Bridging the Global Digital Divide, One Laptop at a Time
Wednesday, June 18, 2008
On May 20, the non-profit One Laptop per Child (OLPC) program unveiled the second version of its XO laptop, which is designed to bring affordable, modern technology to children in developing countries. In April, Intel announced its next-generation Classmate PC, which targets the same market. Meanwhile, Microsoft has been tweaking its Windows XP operating system for these educational devices, which also run on the open source Linux operating system. Experts at Wharton say that the focus on third world countries is promising, but they question whether these efforts will be effective.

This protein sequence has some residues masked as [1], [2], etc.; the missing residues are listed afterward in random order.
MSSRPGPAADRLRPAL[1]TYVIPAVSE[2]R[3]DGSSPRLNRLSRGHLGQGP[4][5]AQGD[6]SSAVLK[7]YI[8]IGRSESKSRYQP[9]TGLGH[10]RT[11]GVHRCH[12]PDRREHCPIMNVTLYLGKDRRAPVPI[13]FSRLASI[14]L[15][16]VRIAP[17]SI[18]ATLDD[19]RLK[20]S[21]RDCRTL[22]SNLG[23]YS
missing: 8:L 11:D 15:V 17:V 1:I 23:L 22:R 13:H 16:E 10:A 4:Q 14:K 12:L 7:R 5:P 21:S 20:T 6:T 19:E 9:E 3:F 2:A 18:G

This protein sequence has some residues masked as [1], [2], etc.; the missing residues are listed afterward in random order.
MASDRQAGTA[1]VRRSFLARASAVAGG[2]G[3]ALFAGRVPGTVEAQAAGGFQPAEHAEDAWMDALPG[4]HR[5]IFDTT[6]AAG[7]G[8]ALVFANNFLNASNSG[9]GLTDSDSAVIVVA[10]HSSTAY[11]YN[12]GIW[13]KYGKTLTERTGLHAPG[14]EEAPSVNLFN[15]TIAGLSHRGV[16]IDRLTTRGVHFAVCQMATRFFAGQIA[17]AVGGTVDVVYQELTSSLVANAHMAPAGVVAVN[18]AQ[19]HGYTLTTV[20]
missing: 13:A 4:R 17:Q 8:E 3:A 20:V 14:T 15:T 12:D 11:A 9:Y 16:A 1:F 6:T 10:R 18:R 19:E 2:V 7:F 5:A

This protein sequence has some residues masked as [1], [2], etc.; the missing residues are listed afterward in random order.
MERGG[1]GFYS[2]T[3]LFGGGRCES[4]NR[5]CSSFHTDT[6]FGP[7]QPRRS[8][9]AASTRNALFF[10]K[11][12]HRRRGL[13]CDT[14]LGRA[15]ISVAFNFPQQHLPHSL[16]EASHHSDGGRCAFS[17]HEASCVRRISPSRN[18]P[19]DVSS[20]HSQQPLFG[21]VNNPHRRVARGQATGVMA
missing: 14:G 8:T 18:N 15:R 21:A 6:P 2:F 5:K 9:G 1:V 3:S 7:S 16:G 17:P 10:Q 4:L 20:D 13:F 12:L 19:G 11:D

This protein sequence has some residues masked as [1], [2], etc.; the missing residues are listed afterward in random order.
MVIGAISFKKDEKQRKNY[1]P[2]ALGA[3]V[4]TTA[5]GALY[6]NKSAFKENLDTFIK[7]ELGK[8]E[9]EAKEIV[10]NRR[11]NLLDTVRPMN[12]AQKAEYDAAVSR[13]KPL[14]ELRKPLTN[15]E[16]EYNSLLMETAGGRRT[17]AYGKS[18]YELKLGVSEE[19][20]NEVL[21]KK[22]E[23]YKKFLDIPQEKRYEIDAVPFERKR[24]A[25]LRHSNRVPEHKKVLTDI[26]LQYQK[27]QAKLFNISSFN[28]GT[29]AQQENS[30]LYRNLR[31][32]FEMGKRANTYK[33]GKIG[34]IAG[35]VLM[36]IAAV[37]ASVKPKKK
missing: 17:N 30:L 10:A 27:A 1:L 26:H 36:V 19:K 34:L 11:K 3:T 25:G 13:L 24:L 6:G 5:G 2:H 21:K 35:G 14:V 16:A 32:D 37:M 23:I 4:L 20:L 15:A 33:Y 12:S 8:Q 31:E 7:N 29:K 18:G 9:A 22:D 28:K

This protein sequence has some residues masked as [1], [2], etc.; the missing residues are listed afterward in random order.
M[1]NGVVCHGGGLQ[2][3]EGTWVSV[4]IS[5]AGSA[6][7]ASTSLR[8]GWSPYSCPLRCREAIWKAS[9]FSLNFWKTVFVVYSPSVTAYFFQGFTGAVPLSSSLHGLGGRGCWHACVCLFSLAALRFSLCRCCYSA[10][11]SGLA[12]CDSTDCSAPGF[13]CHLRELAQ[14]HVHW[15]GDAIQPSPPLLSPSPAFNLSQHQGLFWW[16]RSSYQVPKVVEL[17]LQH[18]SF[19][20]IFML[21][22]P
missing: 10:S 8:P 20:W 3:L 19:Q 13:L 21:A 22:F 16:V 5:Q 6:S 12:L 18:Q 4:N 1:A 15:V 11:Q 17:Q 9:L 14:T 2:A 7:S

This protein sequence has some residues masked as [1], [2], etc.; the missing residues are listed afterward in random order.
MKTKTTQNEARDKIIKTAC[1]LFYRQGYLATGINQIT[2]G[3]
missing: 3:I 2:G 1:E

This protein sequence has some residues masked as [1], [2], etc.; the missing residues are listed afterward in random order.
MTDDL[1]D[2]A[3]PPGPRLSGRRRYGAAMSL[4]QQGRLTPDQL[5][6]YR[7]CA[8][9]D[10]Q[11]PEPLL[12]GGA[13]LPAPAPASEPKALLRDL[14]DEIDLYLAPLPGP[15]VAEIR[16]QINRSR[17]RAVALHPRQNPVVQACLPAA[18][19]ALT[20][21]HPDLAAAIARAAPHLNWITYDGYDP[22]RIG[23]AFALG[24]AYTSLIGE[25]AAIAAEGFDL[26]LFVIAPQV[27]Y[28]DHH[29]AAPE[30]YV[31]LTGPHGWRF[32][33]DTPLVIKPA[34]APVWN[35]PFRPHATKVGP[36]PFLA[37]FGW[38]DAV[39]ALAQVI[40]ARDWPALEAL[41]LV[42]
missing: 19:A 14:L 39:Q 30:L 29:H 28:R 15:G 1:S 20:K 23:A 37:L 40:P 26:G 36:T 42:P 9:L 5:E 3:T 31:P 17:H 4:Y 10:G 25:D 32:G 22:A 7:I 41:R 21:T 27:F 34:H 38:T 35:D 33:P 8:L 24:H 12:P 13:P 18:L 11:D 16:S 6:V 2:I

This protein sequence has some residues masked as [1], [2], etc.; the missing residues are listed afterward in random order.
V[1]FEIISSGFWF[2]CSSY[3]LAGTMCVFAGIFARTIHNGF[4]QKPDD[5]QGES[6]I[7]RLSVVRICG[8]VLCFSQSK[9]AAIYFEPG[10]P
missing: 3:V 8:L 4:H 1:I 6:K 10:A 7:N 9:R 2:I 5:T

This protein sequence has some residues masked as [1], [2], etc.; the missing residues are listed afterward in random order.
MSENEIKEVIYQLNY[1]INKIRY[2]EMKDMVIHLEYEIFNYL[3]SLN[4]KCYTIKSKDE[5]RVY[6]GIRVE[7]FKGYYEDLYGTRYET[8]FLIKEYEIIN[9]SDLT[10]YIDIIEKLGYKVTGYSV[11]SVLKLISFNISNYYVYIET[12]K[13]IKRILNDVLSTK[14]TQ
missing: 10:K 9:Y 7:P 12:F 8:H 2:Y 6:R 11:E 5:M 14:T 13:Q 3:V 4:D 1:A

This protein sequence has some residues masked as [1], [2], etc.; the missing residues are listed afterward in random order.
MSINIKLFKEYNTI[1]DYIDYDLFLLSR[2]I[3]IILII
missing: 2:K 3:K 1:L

One thing is certain, however: The third world is the next frontier for technology companies and non-profit organizations alike. The goal: Bridge the global digital divide that separates wealthy and poor countries. Non-profits such as One Laptop per Child see technology as a way to improve education. Meanwhile, technology companies see a good cause and billions of potential customers. But questions abound. Are laptops more important than other needs, such as clean water? At what price are these laptops “affordable” in the developing world? What are the total costs associated with supporting these devices and connecting them to the Internet? And do these devices improve learning?